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Jul 1, 2012
Cloud computing, data and applications housed in a centralized data center rather than various offices maintaining their own server farm, offers significant benefits to companies and to employees. Tele-working is on the rise, as it helps employees balance work-life demands and it offers true cost savings to both employee and employer. Using electronics to telecommute saves the equivalent of nine to 14 billion kilowatt hours of electricity per year, the same amount of energy used by roughly one million U.S. households every year, according to a study commissioned by the Consumer Electronics Association. Findings also indicate the estimated 3.9 million telecommuters in the U.S. reduce gasoline consumption by about 840 million gallons and curb carbon dioxide emissions by nearly 14 million tons. This level of CO2 reduction is equal to removing two million vehicles from the road every year. "The Energy and Greenhouse Gas Emissions Impact of Telecommuting and e-Commerce," study conducted by TIAX found that just one day of telecommuting saves the equivalent of up to 12 hours of an average household's electricity use. Telecommuting also saves 1.4 gallons of gasoline and reduces CO2 emissions by 17 to 23 kilograms per day. In addition, video teleconferences can greatly reduce business travel, improving quality of life as well as saving energy. A study by the Center for Sustainable Systems, University of Michigan, found that a videoconference requires 500 times less energy than a business trip including a 1,000 km (663 miles) flight.
While cloud computing brings substantial cost savings to both companies and individuals, the impact on the environment is staggering. A report by Verdantix estimates that cloud computing could enable companies to save $12.3 billion on energy bills. That translates to a carbon emission savings of 85.7 million metric tons per year by 2020. Another study from Microsoft, Accenture, and WSP Environment and Energy found that moving business applications to the cloud could cut the associated per user carbon footprint by 30 percent for large, already efficient companies and as much as 90 percent for smaller, less efficient businesses. Landfills have become an environmental nightmare. When you realize that the U.S. fills enough garbage trucks to form a line from the Earth halfway to the moon every year, the contribution cloud computing makes to the Green Revolution becomes all the more apparent. In fact, the only two human made structures on Earth large enough to be seen from outer space are the Great Wall of China and the Fresh Kills Landfill on Staten Island, NY.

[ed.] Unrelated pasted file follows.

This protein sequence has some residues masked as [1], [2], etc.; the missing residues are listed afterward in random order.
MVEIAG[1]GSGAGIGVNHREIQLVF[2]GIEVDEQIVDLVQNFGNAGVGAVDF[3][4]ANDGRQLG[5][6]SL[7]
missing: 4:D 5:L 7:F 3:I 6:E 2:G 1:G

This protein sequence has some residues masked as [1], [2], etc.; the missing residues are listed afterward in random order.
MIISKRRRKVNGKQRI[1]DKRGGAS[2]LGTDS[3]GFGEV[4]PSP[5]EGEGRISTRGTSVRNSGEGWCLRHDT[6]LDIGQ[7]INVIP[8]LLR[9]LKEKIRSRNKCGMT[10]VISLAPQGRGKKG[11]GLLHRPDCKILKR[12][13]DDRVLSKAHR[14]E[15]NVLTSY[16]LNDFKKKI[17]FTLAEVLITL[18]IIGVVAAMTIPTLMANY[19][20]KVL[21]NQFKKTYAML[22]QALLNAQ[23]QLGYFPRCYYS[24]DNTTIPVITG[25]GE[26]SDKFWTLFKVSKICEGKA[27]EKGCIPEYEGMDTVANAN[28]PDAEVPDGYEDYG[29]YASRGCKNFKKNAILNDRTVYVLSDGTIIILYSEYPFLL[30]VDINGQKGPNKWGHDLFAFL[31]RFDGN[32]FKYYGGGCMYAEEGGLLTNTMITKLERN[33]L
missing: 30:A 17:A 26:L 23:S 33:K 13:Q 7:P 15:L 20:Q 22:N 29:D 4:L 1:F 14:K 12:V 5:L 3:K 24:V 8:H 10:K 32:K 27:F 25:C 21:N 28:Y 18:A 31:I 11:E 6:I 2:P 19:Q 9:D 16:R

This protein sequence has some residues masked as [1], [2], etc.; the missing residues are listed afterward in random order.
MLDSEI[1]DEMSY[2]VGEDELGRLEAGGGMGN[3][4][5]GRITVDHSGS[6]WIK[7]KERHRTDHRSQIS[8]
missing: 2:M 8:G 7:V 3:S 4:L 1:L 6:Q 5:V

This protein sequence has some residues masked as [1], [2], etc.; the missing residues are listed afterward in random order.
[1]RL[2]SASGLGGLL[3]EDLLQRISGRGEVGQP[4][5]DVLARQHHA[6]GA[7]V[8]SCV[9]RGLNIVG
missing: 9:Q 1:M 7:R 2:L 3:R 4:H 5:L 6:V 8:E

Clearly, environmental and cost savings benefit our planet, businesses and individuals, but cloud based technology can also contribute to workplace productivity and improve individual lifestyle. Cloud computing has changed the way we work, how we communicate and how we collaborate. Yet, given the challenges that impact the quality of our lives, the significant cost savings for business and consumers, and the environmental benefits, all stand victorious in the Green Revolution.
Siamak Farah is founder and CEO of InfoStreet and widely regarded as the pioneer of cloud based apps. InfoStreet introduced its first business software via the cloud in 1995 with its flagship productivity application, StreetSmart. Farah's years of experience as a software developer affords him unique technical knowledge, while his work at NeXT Computer, side-by-side industry visionaries like Steve Jobs, has given him marketing and management insights that help propel InfoStreet's growth year-over-year. Farah is a frequent speaker at conferences focusing on the Internet and SaaS such as ISPCON, INBOX and SoftLetter.
Topic: Business Strategies
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